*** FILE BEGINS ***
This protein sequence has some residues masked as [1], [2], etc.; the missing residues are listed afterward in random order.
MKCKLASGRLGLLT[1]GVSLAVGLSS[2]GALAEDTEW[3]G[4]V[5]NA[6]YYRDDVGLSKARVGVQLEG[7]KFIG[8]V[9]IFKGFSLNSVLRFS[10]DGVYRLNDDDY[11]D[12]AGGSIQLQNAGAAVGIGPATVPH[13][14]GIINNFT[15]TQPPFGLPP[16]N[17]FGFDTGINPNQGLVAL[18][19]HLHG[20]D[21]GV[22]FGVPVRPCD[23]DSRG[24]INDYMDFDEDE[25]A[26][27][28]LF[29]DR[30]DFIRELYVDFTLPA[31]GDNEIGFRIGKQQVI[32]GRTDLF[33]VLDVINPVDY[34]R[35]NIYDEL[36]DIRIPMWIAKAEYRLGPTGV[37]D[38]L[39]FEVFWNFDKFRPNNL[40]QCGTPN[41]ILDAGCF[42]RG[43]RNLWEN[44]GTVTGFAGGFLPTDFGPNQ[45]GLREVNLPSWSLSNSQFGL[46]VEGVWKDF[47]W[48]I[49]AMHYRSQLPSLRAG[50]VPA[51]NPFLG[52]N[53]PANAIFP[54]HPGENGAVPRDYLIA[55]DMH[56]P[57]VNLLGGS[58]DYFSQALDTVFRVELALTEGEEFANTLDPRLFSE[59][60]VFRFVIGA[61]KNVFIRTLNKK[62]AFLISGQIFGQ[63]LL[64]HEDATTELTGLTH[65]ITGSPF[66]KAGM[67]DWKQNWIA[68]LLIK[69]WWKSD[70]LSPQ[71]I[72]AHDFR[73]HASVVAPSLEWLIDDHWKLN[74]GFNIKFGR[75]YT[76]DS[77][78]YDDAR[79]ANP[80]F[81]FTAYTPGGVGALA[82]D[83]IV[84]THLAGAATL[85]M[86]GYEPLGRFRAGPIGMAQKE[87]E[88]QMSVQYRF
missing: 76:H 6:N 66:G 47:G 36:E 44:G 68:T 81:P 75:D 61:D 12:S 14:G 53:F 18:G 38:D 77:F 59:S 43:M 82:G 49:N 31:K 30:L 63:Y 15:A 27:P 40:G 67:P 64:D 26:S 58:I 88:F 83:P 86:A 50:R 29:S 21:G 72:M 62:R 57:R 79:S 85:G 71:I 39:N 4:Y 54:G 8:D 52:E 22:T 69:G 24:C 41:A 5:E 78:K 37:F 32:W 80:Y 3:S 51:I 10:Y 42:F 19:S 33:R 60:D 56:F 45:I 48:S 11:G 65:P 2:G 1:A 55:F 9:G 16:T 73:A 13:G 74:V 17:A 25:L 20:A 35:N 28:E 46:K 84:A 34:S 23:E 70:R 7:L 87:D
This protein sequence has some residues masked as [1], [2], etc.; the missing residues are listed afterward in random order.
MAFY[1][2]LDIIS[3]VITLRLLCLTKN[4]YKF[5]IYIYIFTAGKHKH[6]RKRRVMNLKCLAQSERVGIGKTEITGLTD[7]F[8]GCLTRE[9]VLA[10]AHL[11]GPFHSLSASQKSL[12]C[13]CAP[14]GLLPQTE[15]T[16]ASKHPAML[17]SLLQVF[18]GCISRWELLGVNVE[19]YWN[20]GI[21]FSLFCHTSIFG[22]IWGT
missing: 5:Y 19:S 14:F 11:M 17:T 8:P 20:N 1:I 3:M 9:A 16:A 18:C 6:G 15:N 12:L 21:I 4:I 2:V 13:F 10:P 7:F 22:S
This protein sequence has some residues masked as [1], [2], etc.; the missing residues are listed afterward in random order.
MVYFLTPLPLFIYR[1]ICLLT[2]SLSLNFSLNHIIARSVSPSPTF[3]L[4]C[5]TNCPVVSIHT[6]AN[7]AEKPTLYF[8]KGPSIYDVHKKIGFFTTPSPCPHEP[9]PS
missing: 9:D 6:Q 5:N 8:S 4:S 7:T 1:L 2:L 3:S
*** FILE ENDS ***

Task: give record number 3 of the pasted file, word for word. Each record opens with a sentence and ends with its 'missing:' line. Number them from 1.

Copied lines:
This protein sequence has some residues masked as [1], [2], etc.; the missing residues are listed afterward in random order.
MVYFLTPLPLFIYR[1]ICLLT[2]SLSLNFSLNHIIARSVSPSPTF[3]L[4]C[5]TNCPVVSIHT[6]AN[7]AEKPTLYF[8]KGPSIYDVHKKIGFFTTPSPCPHEP[9]PS
missing: 9:D 6:Q 5:N 8:S 4:S 7:T 1:L 2:L 3:S